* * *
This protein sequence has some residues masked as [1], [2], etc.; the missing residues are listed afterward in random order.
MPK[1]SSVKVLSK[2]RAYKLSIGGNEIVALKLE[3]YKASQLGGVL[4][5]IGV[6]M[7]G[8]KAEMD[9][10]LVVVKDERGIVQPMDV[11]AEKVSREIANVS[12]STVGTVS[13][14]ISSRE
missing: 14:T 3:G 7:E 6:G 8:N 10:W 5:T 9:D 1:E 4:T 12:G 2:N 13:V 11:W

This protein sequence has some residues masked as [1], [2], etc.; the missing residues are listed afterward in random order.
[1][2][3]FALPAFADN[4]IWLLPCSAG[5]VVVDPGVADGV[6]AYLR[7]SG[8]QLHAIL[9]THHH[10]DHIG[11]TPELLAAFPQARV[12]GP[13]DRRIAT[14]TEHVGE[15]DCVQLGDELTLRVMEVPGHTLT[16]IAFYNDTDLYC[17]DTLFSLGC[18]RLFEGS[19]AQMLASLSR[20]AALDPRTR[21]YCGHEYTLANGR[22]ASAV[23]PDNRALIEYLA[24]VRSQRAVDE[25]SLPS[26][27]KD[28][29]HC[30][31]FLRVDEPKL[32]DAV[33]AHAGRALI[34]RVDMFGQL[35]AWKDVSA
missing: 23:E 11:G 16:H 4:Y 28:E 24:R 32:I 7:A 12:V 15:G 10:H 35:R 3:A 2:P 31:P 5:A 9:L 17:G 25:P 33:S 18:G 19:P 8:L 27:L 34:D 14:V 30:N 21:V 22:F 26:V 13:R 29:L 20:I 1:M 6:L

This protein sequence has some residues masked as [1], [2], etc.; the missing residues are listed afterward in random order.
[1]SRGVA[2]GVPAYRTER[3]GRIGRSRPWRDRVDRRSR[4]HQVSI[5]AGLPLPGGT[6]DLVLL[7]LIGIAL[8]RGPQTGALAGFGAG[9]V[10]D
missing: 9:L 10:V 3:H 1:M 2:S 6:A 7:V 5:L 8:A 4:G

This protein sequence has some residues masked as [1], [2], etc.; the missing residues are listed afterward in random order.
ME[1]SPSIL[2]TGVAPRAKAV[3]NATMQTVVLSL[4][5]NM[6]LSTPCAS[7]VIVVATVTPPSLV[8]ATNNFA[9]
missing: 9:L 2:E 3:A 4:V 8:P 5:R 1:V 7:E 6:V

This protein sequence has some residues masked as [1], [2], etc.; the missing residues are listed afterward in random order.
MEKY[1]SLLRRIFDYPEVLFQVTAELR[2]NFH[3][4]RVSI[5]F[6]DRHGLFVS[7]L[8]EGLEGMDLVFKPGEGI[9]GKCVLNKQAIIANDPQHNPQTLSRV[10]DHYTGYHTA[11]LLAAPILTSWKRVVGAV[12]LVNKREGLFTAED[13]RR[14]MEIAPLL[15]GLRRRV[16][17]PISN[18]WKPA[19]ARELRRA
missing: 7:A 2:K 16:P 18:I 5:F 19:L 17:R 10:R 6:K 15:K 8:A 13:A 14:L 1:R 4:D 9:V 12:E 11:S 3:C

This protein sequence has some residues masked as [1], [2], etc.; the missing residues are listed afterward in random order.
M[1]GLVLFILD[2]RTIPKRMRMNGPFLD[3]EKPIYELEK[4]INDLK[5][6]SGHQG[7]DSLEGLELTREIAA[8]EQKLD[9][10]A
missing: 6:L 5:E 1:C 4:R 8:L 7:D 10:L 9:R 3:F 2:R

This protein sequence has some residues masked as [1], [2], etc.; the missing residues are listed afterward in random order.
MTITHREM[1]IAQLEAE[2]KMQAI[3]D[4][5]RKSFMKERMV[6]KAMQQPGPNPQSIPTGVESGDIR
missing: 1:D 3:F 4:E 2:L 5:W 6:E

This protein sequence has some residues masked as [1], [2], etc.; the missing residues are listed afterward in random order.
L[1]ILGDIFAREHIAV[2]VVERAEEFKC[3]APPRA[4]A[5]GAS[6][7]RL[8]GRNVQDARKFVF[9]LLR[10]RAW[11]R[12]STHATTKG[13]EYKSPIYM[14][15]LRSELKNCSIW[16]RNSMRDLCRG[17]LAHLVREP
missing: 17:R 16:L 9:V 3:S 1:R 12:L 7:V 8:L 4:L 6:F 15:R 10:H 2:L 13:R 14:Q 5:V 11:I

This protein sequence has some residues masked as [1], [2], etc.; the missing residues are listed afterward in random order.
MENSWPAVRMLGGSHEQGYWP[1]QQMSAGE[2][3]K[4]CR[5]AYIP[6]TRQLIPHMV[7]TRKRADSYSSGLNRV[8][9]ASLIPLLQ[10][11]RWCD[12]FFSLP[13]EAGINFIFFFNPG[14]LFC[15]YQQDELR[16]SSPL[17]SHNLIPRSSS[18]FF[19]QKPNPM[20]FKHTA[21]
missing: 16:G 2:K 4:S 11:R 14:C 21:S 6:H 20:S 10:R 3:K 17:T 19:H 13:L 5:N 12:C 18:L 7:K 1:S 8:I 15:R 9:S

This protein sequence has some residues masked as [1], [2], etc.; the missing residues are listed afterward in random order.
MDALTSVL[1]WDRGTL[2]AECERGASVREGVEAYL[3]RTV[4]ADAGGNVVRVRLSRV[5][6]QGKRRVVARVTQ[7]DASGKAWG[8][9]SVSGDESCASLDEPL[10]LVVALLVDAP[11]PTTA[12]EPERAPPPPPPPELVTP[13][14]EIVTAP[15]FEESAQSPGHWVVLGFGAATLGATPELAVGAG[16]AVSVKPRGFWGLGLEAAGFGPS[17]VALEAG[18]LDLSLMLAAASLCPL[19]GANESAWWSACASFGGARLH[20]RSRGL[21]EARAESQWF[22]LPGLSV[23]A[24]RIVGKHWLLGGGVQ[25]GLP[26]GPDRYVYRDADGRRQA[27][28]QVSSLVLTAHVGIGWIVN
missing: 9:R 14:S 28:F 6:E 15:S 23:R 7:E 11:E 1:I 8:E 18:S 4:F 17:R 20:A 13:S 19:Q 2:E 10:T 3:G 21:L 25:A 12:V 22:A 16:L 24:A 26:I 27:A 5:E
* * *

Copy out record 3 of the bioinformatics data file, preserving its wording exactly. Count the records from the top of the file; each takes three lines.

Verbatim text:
This protein sequence has some residues masked as [1], [2], etc.; the missing residues are listed afterward in random order.
[1]SRGVA[2]GVPAYRTER[3]GRIGRSRPWRDRVDRRSR[4]HQVSI[5]AGLPLPGGT[6]DLVLL[7]LIGIAL[8]RGPQTGALAGFGAG[9]V[10]D
missing: 9:L 10:V 3:H 1:M 2:S 6:A 7:V 5:L 8:A 4:G